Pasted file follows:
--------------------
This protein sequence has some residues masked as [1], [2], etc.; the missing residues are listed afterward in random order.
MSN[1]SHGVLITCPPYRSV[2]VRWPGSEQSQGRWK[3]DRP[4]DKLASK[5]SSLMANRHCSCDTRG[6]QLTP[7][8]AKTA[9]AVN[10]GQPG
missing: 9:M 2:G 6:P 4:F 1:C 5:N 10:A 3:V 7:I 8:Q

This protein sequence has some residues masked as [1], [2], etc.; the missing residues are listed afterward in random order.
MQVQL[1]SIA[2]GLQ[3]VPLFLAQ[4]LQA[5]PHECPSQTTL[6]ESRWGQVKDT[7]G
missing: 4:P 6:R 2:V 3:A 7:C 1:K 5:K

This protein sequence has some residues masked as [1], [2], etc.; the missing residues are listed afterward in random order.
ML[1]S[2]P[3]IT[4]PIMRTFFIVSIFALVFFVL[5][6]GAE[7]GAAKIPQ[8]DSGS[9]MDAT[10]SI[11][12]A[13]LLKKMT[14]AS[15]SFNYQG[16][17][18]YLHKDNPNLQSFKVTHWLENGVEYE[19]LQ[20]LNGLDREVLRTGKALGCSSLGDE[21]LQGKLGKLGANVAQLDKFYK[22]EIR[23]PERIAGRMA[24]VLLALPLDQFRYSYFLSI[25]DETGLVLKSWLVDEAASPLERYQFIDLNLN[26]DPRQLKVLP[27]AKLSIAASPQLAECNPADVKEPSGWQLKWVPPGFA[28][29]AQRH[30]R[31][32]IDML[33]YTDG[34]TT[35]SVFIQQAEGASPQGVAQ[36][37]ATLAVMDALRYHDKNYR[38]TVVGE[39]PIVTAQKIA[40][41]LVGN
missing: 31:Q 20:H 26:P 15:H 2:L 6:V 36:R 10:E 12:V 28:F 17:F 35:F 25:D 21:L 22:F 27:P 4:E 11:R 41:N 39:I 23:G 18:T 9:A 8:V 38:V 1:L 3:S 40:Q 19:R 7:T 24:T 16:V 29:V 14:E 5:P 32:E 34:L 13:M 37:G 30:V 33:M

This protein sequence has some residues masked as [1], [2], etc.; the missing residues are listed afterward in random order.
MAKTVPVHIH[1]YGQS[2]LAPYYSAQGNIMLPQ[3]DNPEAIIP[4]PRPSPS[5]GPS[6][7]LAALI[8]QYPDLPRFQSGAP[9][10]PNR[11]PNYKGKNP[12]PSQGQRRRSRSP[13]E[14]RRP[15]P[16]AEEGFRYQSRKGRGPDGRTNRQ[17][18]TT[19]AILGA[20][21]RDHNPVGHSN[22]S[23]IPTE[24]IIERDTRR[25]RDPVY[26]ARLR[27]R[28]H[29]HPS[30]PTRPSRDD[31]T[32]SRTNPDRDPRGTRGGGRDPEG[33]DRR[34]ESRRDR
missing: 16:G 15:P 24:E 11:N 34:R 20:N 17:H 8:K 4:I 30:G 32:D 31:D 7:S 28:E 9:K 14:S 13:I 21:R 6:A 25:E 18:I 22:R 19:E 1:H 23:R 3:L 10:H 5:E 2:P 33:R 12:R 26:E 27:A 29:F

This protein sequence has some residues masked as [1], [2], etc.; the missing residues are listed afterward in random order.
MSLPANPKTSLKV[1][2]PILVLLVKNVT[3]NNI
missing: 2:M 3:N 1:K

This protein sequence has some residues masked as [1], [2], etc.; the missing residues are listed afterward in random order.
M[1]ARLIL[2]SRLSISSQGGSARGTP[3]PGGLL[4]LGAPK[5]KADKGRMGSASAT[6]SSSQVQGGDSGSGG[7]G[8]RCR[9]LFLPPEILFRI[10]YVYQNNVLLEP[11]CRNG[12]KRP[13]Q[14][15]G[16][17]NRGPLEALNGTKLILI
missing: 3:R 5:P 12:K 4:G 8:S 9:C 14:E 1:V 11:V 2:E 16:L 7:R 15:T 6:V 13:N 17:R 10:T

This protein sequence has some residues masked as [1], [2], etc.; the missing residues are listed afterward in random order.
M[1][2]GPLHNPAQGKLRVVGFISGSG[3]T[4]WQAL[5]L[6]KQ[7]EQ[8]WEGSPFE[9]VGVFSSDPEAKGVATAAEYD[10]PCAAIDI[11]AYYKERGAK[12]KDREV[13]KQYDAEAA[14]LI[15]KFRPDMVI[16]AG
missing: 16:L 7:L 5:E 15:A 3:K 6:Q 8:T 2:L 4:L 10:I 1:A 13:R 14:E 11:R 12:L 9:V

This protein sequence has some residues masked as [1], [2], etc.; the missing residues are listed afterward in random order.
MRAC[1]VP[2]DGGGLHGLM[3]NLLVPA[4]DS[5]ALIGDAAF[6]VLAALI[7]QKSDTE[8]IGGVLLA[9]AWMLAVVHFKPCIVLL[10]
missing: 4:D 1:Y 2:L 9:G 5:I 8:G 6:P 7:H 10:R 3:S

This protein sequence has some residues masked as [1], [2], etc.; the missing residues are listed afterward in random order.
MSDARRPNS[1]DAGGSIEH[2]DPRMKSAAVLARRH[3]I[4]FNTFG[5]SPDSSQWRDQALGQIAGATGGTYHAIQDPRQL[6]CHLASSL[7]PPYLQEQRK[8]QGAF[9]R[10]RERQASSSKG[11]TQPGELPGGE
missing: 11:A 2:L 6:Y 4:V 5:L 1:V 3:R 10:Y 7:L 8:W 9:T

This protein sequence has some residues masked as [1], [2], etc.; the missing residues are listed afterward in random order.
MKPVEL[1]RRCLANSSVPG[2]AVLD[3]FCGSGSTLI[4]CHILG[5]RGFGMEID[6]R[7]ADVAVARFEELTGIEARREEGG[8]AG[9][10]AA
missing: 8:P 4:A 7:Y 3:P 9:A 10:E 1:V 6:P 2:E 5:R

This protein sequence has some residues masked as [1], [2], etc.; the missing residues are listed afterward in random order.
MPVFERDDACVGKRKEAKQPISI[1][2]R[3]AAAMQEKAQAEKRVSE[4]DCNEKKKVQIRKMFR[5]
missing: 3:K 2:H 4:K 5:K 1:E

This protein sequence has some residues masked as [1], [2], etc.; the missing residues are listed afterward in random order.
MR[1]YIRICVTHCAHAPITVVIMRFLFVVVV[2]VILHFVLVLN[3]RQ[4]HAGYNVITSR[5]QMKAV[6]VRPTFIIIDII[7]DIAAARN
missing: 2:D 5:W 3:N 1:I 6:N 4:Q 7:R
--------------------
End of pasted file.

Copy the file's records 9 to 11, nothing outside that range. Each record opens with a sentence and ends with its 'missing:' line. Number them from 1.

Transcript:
This protein sequence has some residues masked as [1], [2], etc.; the missing residues are listed afterward in random order.
MSDARRPNS[1]DAGGSIEH[2]DPRMKSAAVLARRH[3]I[4]FNTFG[5]SPDSSQWRDQALGQIAGATGGTYHAIQDPRQL[6]CHLASSL[7]PPYLQEQRK[8]QGAF[9]R[10]RERQASSSKG[11]TQPGELPGGE
missing: 11:A 2:L 6:Y 4:V 5:L 1:V 3:R 10:Y 7:L 8:W 9:T

This protein sequence has some residues masked as [1], [2], etc.; the missing residues are listed afterward in random order.
MKPVEL[1]RRCLANSSVPG[2]AVLD[3]FCGSGSTLI[4]CHILG[5]RGFGMEID[6]R[7]ADVAVARFEELTGIEARREEGG[8]AG[9][10]AA
missing: 8:P 4:A 7:Y 3:P 9:A 10:E 1:V 6:P 2:E 5:R

This protein sequence has some residues masked as [1], [2], etc.; the missing residues are listed afterward in random order.
MPVFERDDACVGKRKEAKQPISI[1][2]R[3]AAAMQEKAQAEKRVSE[4]DCNEKKKVQIRKMFR[5]
missing: 3:K 2:H 4:K 5:K 1:E